So we've covered the navigation part, and our router delegate class is almost complete. Let's set it aside for a while and take care of the other important piece.

At the other end of the link we're connecting is the part of the app state that, when updated, will trigger a navigation. Let's refer to this as the route state.

Let's define our RouteState class:

class RouteState extends ChangeNotifier {
  String _path = '';
  PathParams _params = const {};

  String get path => _path;
  Map<String, String>? get params => _params;

  void setState(String newPath, [PathParams newParams = const {}]) {
    if (_path == newPath) return;

    _path = newPath;
    _params = newParams;
    notifyListeners();
  }

  static final RouteState instance = RouteState();
}
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Notice that:

  • The RouteState is also a ChangeNotifier, so that the router delegate can listen to it.
  • It has a path property which stores the current URL of the current route
  • It also has a params property which is a map of URL parameters (if any). For example, if the route path looks something like /items/:id, and the matched URL is /items/1234, then our map will look like this: {'id': '1234'}.
  • Changes to these properties must be done by calling setState() which notifies listeners of all such changes.

With that we've completed the connection between our navigator and the app state. Up next, we'll link up the app state to the route URL...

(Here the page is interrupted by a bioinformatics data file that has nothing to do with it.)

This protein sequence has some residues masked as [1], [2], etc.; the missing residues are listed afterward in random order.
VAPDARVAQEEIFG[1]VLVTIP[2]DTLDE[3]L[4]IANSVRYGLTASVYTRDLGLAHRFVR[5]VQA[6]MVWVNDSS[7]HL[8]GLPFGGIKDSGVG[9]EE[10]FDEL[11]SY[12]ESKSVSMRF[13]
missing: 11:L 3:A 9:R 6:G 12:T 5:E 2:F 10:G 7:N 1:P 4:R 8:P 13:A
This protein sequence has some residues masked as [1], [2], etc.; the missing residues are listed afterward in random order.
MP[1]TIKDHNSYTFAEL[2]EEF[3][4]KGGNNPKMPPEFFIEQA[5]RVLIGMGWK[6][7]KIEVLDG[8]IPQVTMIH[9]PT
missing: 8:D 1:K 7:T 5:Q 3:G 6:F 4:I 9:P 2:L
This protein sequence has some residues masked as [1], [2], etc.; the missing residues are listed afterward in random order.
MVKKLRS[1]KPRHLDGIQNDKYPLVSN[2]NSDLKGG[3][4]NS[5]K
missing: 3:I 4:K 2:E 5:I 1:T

Updating the URL when app state changes

Although unnecessary most of the time, Nav 2.0 provides flexibility to "translate" URLs into a format that your app can use internally, sort of like a serialize/deserialize thing. It allows us to extend a RouterInformationParser class for this purpose. (What a long name, I know! 😂)

But for us who prefer simple solutions, let's just keep the URLs as plain strings, so here's our implementation of the parser:

typedef RoutePath = String;

class RouteParser extends RouteInformationParser<RoutePath> {
  @override
  Future<RoutePath> parseRouteInformation(
      RouteInformation routeInformation) async {
    return routeInformation.location ?? '/';
  }

  @override
  RouteInformation restoreRouteInformation(RoutePath data) {
    return RouteInformation(location: data);